French director Christophe Ruggia, who was accused in November by the actress Adele Haenel of having sexually harassed her from the age of 12, has been indicted by French authorities after being held in custody for 48 hours, Variety has confirmed.
Ruggia is being indicted on charges of “sexual aggression against a minor by a person of authority and sexual harassment,” the Paris prosecutor’s office told Variety.
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The charges follow accusations by Haenel, who alleged that Ruggia, who directed her in her first film, the 2002 drama “The Devils,” repeatedly made sexual advances when she was between the ages of 12 and 15. Before she filed a police complaint, Haenel spoke to the French website Mediapart which published an investigative report on Nov. 4.
Following the bombshell publication, the Paris prosecutor launched an investigation into Ruggia who was then placed under police custody on Jan. 14. He was questioned by authorities while his apartment was probed. The decision to place Ruggia under custody indicated there were plausible reasons to suspect that he had committed or attempted to commit an offense, as per French law.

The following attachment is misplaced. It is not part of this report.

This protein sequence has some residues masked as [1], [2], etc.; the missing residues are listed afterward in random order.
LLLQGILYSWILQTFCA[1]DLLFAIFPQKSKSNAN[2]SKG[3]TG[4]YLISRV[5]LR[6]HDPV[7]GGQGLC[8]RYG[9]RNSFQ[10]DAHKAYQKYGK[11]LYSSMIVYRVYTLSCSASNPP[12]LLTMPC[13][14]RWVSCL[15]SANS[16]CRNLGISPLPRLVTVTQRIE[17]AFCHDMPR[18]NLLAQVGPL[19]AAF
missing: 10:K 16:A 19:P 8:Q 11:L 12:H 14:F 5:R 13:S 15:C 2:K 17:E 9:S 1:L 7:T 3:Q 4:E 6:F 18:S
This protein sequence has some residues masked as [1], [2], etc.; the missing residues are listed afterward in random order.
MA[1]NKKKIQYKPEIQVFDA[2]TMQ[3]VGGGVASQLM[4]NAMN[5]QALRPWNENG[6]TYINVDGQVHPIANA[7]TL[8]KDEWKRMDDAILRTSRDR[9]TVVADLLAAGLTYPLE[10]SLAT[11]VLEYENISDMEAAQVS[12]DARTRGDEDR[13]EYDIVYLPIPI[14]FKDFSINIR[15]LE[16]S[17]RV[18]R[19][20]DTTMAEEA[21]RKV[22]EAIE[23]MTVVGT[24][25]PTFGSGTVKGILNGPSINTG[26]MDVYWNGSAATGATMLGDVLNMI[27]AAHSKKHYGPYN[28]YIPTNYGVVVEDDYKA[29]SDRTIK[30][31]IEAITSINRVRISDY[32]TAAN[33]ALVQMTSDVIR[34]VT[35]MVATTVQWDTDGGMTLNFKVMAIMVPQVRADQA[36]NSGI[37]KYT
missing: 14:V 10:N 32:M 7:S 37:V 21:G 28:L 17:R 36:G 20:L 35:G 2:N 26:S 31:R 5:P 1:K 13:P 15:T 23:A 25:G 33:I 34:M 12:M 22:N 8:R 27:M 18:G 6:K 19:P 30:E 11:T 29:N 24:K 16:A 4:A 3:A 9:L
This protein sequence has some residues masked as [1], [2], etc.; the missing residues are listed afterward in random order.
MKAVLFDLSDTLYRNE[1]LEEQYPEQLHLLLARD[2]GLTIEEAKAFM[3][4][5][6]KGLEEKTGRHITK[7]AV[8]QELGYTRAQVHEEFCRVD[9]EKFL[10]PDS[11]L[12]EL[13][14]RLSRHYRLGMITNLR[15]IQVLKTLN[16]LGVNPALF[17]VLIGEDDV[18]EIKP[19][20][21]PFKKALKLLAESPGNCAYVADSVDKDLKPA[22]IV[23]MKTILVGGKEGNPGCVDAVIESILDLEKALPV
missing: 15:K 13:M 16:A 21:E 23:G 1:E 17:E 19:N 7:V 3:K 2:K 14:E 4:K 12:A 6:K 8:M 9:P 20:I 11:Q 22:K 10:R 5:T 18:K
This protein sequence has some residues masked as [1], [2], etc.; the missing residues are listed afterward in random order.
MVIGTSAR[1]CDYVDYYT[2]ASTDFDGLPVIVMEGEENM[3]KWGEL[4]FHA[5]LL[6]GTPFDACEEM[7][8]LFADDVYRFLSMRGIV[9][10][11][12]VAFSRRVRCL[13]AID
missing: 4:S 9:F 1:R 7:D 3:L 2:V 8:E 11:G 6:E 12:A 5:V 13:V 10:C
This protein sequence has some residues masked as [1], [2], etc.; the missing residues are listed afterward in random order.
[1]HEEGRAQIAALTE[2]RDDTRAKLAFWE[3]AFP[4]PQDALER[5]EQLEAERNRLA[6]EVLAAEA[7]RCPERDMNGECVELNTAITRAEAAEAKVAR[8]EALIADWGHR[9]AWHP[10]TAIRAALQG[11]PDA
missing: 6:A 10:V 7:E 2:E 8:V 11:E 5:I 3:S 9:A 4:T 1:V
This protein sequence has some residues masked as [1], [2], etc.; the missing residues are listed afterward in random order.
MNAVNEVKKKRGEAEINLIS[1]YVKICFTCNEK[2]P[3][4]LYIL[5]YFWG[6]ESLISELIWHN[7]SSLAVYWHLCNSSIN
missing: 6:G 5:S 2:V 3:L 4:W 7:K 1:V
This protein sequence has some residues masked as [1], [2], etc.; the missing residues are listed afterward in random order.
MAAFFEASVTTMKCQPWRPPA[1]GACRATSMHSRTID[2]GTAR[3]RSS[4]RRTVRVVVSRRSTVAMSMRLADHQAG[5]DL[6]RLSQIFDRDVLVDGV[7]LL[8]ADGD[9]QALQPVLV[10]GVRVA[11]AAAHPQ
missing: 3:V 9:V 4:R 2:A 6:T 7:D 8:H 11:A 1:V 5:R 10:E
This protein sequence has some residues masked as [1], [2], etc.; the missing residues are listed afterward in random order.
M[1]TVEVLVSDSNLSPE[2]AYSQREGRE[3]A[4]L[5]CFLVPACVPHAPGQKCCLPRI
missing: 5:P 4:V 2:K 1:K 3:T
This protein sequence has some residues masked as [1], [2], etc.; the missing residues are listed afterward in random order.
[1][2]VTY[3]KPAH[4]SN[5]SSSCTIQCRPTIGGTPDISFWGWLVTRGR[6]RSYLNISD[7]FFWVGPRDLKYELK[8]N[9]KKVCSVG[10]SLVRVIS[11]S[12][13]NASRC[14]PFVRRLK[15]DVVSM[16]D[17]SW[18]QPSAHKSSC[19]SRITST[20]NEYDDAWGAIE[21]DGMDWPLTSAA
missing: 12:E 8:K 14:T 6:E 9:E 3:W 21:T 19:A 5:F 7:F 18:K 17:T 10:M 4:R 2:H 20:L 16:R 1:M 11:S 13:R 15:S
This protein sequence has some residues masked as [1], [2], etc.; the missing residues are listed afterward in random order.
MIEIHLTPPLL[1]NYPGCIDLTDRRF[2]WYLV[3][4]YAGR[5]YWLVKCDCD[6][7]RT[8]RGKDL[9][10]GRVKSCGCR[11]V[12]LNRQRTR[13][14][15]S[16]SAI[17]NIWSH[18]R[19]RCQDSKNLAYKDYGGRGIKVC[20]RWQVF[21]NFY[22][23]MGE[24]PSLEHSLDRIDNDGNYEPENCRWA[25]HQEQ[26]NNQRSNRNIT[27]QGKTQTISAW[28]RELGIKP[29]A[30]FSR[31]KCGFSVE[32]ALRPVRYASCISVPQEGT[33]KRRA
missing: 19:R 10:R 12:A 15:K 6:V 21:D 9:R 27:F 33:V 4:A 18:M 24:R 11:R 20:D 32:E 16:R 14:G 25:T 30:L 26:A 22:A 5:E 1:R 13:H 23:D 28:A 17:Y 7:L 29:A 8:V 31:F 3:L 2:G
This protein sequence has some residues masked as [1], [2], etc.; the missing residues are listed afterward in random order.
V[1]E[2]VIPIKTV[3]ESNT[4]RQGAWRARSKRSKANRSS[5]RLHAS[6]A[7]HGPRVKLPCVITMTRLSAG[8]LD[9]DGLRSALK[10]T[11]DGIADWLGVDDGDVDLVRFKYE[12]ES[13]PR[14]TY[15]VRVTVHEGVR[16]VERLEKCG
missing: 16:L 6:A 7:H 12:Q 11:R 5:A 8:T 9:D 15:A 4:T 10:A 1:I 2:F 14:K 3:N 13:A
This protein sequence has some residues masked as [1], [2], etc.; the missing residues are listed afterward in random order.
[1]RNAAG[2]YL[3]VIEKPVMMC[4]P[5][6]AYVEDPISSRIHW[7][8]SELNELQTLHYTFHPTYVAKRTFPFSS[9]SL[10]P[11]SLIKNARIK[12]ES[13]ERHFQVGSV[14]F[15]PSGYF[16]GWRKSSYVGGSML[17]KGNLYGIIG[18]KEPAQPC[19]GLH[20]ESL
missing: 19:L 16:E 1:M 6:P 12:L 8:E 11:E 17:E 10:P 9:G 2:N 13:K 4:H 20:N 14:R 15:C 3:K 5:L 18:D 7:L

Ruggia previously denied the allegations, calling them defamatory. In a statement to Mediapart, he said that he and Haenel had enjoyed a “professional and affectionate” relationship.
Haenel had initially said she did not intend to file a police complaint because she was aware the French justice system was highly inefficient when it comes to protecting women against violence and sexual offenses. But she eventually changed her mind and filed a criminal complaint against Ruggia on Nov. 26. She said she had to file the complaint because “justice had made a step forward” so she “wanted to make one as well.”
One of France’s leading actresses with two Cesar awards under her belt, Haenel credited the release of the HBO/Channel 4 documentary “Leaving Neverland,” about late pop star Michael Jackson’s alleged abuse of two young fans, as the impetus behind her decision to speak out.
Haenel last starred in Celine Sciamma’s “Portrait of a Lady on Fire” which won a prize at Cannes and was nominated for a Golden Globe.
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